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Understanding Psoriatic Arthritis

Understanding Psoriatic Arthritis

Psoriatic arthritis is linked with psoriasis, a chronic skin condition that causes red, scaly rashes and thick, pitted fingernails. Having psoriasis raises your risk of developing psoriatic arthritis, a type of arthritis characterized by joint pain, stiffness, and swelling.

Most individuals have psoriasis for some time before developing psoriatic arthritis. If you’ve been diagnosed with psoriatic arthritis or are at risk for developing it, the team at Rheumatology and Allergy Institute of Connecticut can assist you in managing it effectively and minimizing its impact on your life.

What are the signs and symptoms of psoriatic arthritis?

Both psoriatic arthritis and psoriasis are chronic and progressive diseases that worsen over time. Treatment goals are to slow the progression, prevent complications, and reduce your symptoms.

Psoriatic arthritis can affect joints on either or both sides of the body. The signs and symptoms are similar to that of rheumatoid arthritis. Both forms of arthritis cause painful, swollen joints and can cause joint deformity over time.

If you have psoriatic arthritis, you’re likely to experience:

Psoriatic arthritis symptoms may resemble those of other disorders, which is why it’s crucial to see a specialist for a proper diagnosis. 

Does psoriatic arthritis put my health at risk?

Psoriatic arthritis can cause severe enough issues that it affects your activity level. However, it’s important to stay active. Our team works together with you to help you maintain as active a lifestyle as possible. Inactivity can cause muscle and joint stiffness. 

If you have psoriatic arthritis, you’re at a higher risk of:

Metabolic disorders and cardiovascular disease

Psoriatic arthritis raises your risk of diabetes, obesity, fatty liver disease, heart disease, and metabolic syndrome. 

Inflammatory bowel disease (IBD)

These types of bowel diseases include Crohn's disease and ulcerative colitis.

Eye disease

Psoriatic arthritis is linked to eye illness. If you have psoriatic arthritis, you're at an increased risk of developing uveitis, an inflammation of the pigmented layer (uvea) in the front of the eye. If your rheumatologist finds evidence of eye disease, they collaborate closely with an ophthalmologist for your care.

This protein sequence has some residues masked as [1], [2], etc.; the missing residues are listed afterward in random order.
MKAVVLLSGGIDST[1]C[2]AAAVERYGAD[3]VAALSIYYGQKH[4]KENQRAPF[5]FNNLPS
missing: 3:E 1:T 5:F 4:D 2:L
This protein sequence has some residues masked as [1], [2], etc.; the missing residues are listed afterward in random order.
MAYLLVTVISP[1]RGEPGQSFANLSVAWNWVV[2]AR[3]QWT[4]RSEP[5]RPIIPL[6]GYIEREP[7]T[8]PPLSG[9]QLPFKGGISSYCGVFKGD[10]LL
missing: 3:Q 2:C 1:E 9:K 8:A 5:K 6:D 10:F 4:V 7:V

Which treatment is right for me?

With the goal of attaining remission and minimizing problems, the right treatment depends on factors such as your symptoms, your baseline health, and your age. Changing medications may be required to control psoriatic arthritis and prevent its progression over time.

Early diagnosis and therapy are essential for preventing joint degeneration. The following may be part of a treatment plan to manage your symptoms:

Without treatment, psoriatic arthritis can be debilitating, cause chronic pain, and reduce your quality of life. It’s essential to notify your doctor if your symptoms change or if your treatment becomes unsuccessful.

There’s no cure for psoriatic arthritis. However, if you adhere to your treatment plan and adopt a healthy lifestyle, you can reduce your symptoms.

A diagnosis of psoriatic arthritis can feel overwhelming. However, with support from experts, psoriatic arthritis doesn’t have to control your life. To learn more about our approach to managing psoriatic arthritis, schedule a visit with one of our providers by calling our office in Manchester, Connecticut, or booking online today.

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